The low-poly base mesh + progressive subdivision approach is also ideal for a Multiresolution modifier sculpting workflow (although some work needs to be done on the Multiresolution modifier in Blender 2.81 at the time of writing).
There’s no tool yet in the current version to indicate a custom edge flow, like the ZRemesher Guide brush in ZBrush, but there are several ways to guide Quad Remesher in determining the new topology:
Activate the ‘Detect Hard Edges by angle’ option to make Quad Remesher automatically recognize hard edges, and place edge loops across those edges. This is very useful when you’ve used Boolean operations to combine primitives with hard edges.
You can assign materials to a mesh to guide Quad Remesher’s edge loop placement. This is comparable to the Keep (poly)Groups option in ZBrush ZRemesher. It tells the Quad Remesher algorithm to place edge loops across the boundaries of the materials, and the rest of the topology will converge to those edge loops.
Your source mesh doesn’t always have proper topology to assign materials. In that case you can use Edit Mode’s Knife tool (K) in Cut Through mode (Z after K) to slice clean cuts through a mesh where you want edge loops, then assign materials.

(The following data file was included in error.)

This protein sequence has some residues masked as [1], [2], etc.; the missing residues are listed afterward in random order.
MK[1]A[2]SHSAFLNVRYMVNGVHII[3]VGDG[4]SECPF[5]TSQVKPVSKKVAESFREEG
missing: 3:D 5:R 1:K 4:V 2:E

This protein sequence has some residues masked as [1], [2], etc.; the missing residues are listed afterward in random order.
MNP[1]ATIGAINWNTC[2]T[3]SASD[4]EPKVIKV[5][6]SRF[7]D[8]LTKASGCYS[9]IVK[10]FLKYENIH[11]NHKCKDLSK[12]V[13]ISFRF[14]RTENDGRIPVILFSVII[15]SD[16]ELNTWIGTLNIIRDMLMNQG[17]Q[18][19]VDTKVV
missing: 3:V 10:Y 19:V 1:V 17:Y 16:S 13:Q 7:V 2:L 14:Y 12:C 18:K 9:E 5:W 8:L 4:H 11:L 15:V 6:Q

Alternatively or additionally, you can assign normals to groups of faces to retain existing edge loops.
Last but not least, you can use vertex paint to assign more polygon detail to specific areas, such as a mouth, and less polygon detail in other areas, such as the back of a head.
Try Triangulate + Beautify Faces to change the polygon structure into only triangles (no ngons) with a balanced structure. This makes the Quad Remesher algorithm more effective.
The Detect Hard Edges By Angle option auto-assigns Sharp edges as a guide for the algorithm. Sometimes it’s better to deactivate the option, especially if you already make use of other options, like the Use Materials option.
To use sharp edges, turn on Blender’s Object Data Properties ➔ Normals ➔ Auto Smooth, and set the angle to 180 so that non-sharp edges don’t get split. Instead of the hard edges option, use the Normals Splitting option in Quad Remesher. QR will then use the normal breaks that happen at sharp edges.
The scale of your mesh can sometimes make a difference. You can try running Quad Remesher on a few different sizes of your mesh and see which one yields the best result.
If you add a slight bevel to sharp corners, you guide Quad Remesher to form better edge loops.
A quick ‘n’ dirty example shape, Quad-Remeshed with a Quad Count of 1000:
To avoid the edge loop spiraling that sometimes occurs, divide a mesh into a few key sections. You can use Edit Mode’s Knife tool (K key) in Cut Through mode (Z key when Knife mode is active). Then assign materials to each part and activate the Quad Remesher materials option, similar to ‘Keep (poly)Groups’ when using ZBrush ZRemesher.
The spiraling shouldn’t cause artifacts / issues when subdividing though.
Quad Remesher’s neat topology flow is very suitable for use with the Bézier Mesh Shaper add-on. You can alternate Bézier Mesh Shaper editing and Quad Remesher retopology to progressively shape a mesh.